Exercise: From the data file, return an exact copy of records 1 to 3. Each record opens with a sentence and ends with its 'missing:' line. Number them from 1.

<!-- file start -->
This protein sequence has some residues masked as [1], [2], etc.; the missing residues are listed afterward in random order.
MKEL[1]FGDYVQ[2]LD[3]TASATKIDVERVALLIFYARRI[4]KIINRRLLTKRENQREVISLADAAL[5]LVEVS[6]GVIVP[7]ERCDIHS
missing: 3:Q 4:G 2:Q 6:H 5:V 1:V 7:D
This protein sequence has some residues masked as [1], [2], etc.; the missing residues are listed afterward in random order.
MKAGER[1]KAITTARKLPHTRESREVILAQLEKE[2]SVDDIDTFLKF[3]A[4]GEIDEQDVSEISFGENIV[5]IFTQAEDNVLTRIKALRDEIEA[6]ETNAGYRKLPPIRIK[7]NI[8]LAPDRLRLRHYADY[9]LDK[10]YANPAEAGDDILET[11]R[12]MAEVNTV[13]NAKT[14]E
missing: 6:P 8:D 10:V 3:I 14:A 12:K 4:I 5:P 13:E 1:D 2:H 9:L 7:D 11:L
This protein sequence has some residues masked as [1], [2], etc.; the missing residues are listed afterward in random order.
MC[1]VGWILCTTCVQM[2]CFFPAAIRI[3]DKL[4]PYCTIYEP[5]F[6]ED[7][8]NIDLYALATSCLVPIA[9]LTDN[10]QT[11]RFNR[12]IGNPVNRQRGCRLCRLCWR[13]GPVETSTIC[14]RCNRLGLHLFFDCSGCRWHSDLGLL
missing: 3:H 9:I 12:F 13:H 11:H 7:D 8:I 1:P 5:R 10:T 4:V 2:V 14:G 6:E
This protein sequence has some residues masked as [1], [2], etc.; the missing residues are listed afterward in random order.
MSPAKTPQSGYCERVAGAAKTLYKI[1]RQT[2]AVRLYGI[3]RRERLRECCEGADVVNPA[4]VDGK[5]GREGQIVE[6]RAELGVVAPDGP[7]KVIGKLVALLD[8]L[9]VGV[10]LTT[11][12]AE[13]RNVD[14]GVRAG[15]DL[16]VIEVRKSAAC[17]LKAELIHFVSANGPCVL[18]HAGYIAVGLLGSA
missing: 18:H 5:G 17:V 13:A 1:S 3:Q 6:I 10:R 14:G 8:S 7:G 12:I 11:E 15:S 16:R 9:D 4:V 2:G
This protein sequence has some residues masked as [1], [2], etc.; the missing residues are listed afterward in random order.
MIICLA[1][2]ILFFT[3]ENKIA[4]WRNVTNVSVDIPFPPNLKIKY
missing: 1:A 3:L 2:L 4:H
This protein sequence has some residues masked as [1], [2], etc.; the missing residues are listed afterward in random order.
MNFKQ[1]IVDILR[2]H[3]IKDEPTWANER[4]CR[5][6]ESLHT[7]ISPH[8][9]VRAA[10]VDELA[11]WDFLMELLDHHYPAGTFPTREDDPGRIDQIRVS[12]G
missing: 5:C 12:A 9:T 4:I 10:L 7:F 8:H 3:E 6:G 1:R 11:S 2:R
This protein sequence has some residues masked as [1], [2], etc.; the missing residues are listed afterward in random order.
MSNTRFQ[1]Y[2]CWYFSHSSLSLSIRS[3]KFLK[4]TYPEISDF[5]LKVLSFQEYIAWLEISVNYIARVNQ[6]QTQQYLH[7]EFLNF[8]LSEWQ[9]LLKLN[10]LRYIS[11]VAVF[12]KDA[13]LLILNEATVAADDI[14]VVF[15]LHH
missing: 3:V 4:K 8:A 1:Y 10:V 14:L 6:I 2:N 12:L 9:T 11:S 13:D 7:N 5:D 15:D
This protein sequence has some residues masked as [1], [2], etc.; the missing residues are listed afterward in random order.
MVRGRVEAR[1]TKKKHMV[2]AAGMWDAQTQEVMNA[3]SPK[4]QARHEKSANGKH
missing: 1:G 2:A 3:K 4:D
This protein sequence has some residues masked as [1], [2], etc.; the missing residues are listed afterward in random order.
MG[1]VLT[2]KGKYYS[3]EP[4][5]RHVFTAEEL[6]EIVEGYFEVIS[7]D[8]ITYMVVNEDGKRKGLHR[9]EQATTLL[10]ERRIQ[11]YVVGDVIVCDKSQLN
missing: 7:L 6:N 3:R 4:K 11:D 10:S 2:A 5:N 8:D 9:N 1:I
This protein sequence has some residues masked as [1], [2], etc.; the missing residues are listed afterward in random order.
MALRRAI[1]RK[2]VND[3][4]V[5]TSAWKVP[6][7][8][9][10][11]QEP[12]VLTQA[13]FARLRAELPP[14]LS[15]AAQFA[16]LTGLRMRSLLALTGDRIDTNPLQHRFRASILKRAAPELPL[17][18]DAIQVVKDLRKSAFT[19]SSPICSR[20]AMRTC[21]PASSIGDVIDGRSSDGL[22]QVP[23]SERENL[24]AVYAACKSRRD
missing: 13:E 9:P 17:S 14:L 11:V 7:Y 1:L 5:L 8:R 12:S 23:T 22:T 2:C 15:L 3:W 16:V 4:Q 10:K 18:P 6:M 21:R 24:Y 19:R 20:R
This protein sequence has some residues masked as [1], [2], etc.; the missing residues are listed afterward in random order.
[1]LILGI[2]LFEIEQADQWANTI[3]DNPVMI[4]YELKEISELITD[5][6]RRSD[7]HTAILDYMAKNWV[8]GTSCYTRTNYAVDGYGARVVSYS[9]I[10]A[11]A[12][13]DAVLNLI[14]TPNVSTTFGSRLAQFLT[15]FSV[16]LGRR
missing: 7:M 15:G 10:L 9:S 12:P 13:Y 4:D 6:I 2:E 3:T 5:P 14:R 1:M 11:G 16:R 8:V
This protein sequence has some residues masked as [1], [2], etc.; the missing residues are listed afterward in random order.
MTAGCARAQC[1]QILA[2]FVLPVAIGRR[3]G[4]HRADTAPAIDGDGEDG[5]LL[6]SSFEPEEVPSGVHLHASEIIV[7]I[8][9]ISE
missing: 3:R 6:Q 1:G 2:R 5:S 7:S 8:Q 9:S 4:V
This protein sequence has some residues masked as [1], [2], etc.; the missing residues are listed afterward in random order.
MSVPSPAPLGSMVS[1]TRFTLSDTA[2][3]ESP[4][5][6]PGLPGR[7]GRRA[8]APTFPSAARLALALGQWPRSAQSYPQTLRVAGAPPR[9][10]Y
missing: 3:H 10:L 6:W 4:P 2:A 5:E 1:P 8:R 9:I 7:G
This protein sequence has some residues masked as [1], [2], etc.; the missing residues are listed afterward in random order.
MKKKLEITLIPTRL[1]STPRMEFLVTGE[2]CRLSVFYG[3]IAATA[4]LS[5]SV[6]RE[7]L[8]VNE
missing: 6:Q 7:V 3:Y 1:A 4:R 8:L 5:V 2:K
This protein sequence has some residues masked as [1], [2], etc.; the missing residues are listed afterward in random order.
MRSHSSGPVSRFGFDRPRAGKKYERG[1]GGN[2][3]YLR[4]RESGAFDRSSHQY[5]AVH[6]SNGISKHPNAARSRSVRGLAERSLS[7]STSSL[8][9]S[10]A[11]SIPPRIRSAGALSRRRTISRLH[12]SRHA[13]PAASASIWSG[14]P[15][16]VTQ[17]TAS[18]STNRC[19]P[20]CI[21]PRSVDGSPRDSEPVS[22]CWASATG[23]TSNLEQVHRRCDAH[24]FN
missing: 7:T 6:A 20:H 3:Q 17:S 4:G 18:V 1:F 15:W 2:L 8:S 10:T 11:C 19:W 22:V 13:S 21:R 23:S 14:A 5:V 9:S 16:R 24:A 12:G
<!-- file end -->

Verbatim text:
This protein sequence has some residues masked as [1], [2], etc.; the missing residues are listed afterward in random order.
MKEL[1]FGDYVQ[2]LD[3]TASATKIDVERVALLIFYARRI[4]KIINRRLLTKRENQREVISLADAAL[5]LVEVS[6]GVIVP[7]ERCDIHS
missing: 3:Q 4:G 2:Q 6:H 5:V 1:V 7:D
This protein sequence has some residues masked as [1], [2], etc.; the missing residues are listed afterward in random order.
MKAGER[1]KAITTARKLPHTRESREVILAQLEKE[2]SVDDIDTFLKF[3]A[4]GEIDEQDVSEISFGENIV[5]IFTQAEDNVLTRIKALRDEIEA[6]ETNAGYRKLPPIRIK[7]NI[8]LAPDRLRLRHYADY[9]LDK[10]YANPAEAGDDILET[11]R[12]MAEVNTV[13]NAKT[14]E
missing: 6:P 8:D 10:V 3:I 14:A 12:K 4:I 5:P 13:E 1:D 2:H 9:L 7:D 11:L
This protein sequence has some residues masked as [1], [2], etc.; the missing residues are listed afterward in random order.
MC[1]VGWILCTTCVQM[2]CFFPAAIRI[3]DKL[4]PYCTIYEP[5]F[6]ED[7][8]NIDLYALATSCLVPIA[9]LTDN[10]QT[11]RFNR[12]IGNPVNRQRGCRLCRLCWR[13]GPVETSTIC[14]RCNRLGLHLFFDCSGCRWHSDLGLL
missing: 3:H 9:I 12:F 13:H 11:H 7:D 8:I 1:P 5:R 10:T 4:V 2:V 14:G 6:E